Parts of Britain are facing more travel problems with rail, bus and motorway workers walking off the job today in the ongoing dispute over pay and conditions.
Members of the Rail, Maritime and Transport union will start a new 48-hour strike, after talks failed to make progress on Thursday.
The RMT said “further discussions” had been agreed but “in the meantime all industrial action remains in place”.
The union is involved in two disputes – one with Network Rail, where it represents around 20,000 signalers and maintenance workers, and the other with the Rail Delivery Group, where it represents around 20,000 workers at 14 train companies.
Members of both groups will strike today and tomorrow, and then 3-4. January and 6-7 January, with RMT members in Network Rail also striking from 18.30 on Christmas Eve until 06.00 on 27 December.
TSSA (Transport Salaried Staffs’ Association) members at Network Rail voted on Thursday to accept a pay offer, but members at Avanti West Coast will continue with strike action today.
Passengers across the rail network have been warned not to travel.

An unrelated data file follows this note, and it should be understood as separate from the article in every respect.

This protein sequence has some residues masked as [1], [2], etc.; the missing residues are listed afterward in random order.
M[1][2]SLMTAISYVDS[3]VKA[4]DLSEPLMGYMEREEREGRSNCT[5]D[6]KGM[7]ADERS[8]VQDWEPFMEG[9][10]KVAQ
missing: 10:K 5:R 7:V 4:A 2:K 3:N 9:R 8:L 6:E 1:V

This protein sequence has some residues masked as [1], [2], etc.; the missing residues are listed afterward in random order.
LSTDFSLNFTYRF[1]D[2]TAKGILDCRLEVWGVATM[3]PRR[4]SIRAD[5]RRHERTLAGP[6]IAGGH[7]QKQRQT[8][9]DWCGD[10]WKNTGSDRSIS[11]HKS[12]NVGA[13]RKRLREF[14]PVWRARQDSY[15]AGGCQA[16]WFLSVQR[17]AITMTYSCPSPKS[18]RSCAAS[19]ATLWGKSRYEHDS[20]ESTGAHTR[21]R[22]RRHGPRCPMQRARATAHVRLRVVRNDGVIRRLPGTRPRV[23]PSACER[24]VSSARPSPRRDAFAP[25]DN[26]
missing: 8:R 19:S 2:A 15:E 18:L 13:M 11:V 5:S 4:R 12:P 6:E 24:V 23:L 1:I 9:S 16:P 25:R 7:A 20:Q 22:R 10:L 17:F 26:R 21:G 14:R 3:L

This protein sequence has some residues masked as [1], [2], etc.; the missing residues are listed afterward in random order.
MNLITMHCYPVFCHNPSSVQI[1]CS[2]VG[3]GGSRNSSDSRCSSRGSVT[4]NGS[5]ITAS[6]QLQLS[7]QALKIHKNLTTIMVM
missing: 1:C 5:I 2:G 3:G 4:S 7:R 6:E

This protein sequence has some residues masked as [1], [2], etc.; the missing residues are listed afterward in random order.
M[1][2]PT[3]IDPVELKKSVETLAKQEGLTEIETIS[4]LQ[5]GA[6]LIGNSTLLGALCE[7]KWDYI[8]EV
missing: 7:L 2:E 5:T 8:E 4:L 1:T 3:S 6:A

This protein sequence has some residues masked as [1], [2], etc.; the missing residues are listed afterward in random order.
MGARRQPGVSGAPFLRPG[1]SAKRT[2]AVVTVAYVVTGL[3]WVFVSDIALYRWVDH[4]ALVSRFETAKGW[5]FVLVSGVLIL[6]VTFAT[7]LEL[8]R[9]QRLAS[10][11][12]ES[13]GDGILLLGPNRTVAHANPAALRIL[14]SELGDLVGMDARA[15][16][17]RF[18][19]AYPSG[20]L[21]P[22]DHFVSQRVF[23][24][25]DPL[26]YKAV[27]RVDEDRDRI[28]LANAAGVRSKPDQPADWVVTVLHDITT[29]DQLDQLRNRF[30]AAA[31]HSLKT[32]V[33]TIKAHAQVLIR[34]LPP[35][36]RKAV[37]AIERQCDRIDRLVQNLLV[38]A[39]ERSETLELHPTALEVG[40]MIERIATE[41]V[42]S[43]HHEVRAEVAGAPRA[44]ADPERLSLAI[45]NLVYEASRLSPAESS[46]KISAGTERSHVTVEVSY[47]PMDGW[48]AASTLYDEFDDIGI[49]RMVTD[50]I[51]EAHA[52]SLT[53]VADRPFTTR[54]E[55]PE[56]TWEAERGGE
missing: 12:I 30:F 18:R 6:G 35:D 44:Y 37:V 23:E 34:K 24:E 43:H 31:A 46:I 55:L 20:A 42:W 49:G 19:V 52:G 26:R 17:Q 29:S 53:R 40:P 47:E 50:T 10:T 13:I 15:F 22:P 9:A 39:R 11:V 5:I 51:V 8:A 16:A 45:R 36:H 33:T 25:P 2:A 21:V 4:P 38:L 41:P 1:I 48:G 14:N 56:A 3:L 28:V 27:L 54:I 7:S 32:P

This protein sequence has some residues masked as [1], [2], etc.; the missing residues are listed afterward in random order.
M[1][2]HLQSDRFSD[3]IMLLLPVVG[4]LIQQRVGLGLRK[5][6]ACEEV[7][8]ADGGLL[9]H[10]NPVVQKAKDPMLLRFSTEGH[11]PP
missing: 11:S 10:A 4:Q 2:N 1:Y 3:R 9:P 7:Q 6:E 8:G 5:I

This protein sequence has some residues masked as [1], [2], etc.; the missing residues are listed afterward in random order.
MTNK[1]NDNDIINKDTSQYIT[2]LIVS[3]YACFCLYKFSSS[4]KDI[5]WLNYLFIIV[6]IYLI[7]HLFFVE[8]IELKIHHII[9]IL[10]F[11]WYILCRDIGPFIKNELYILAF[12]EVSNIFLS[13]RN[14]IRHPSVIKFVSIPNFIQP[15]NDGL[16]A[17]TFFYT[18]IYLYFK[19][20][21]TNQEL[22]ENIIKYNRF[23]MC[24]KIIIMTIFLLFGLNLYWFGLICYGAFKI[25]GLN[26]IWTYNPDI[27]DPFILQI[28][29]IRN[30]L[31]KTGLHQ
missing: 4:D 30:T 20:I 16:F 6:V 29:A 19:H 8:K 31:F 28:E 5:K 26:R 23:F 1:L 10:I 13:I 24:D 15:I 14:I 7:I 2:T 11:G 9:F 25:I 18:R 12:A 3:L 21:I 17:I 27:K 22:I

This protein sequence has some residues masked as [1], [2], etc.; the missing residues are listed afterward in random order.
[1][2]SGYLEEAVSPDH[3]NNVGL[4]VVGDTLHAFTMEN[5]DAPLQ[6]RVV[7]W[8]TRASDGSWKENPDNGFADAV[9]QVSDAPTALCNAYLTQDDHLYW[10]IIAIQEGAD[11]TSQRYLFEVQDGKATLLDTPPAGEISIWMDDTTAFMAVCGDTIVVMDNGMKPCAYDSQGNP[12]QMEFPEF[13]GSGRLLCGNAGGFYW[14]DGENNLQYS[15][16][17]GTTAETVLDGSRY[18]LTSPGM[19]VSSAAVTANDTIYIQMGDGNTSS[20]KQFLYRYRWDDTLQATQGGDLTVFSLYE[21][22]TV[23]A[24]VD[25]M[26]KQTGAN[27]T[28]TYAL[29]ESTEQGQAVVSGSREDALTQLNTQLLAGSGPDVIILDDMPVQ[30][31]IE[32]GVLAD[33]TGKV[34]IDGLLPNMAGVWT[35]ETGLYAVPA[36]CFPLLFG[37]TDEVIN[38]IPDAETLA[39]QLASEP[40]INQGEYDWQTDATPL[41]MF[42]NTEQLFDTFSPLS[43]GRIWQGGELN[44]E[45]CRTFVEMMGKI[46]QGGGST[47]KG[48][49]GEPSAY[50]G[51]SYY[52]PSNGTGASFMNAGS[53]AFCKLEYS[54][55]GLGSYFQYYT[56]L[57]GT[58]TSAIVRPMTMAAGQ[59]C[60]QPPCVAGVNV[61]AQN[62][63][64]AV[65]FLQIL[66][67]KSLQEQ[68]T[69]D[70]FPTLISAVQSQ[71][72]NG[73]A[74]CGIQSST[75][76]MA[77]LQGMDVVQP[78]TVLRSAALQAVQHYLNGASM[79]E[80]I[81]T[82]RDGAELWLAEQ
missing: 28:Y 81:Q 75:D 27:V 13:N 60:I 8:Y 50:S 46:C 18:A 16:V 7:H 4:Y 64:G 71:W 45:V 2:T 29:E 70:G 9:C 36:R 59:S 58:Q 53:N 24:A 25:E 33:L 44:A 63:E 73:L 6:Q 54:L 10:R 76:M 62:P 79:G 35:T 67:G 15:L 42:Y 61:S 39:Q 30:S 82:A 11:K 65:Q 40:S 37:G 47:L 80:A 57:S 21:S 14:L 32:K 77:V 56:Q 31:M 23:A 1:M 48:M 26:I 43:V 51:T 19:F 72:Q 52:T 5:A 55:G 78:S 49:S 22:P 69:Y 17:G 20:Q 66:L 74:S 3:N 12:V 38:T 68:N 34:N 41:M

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Meanwhile, bus drivers employed by Abellio in south and west London will strike today and tomorrow as part of the dispute over pay.
Their union – Unite – said Abellio has failed to engage in “meaningful pay talks” over pay rises and its members are among the lowest paid in London.
Their colleagues at Metroline in North and West London were due to strike today, but they accepted an offer earlier this month – an 11% pay rise with a 10% increase in redundancy pay.
Members of the public and commercial services union working for National Highways will walk out in the North West, North East and Yorkshire today, while other parts of the country will be affected in the coming weeks.
PCS said the workers plan, design, build, operate and maintain the country’s roads and the strikes risked bringing the network to “a standstill”.
Their dispute is about wages, pensions, job security and layoff conditions.
National Highways said around 125 of its 1,500 frontline operational staff would take part in the strikes, which it said were between 10 and 25 people per region.
It said: “We are working to ensure that any industrial action will not affect road users’ experience and are confident that the impact of the strikes will be dealt with.”
Rail, bus and highway workers are among hundreds of thousands of workers to strike this winter, as inflation and other cost-of-living pressures put a hold on wages.
Also on strike today are more than 900 staff working at the Rural Payments Agency, DVSA staff in Scotland and Northern Ireland, and Eurostar security guards.
However, a strike planned today by ground handlers employed by Menzies at Heathrow Airport has been called off.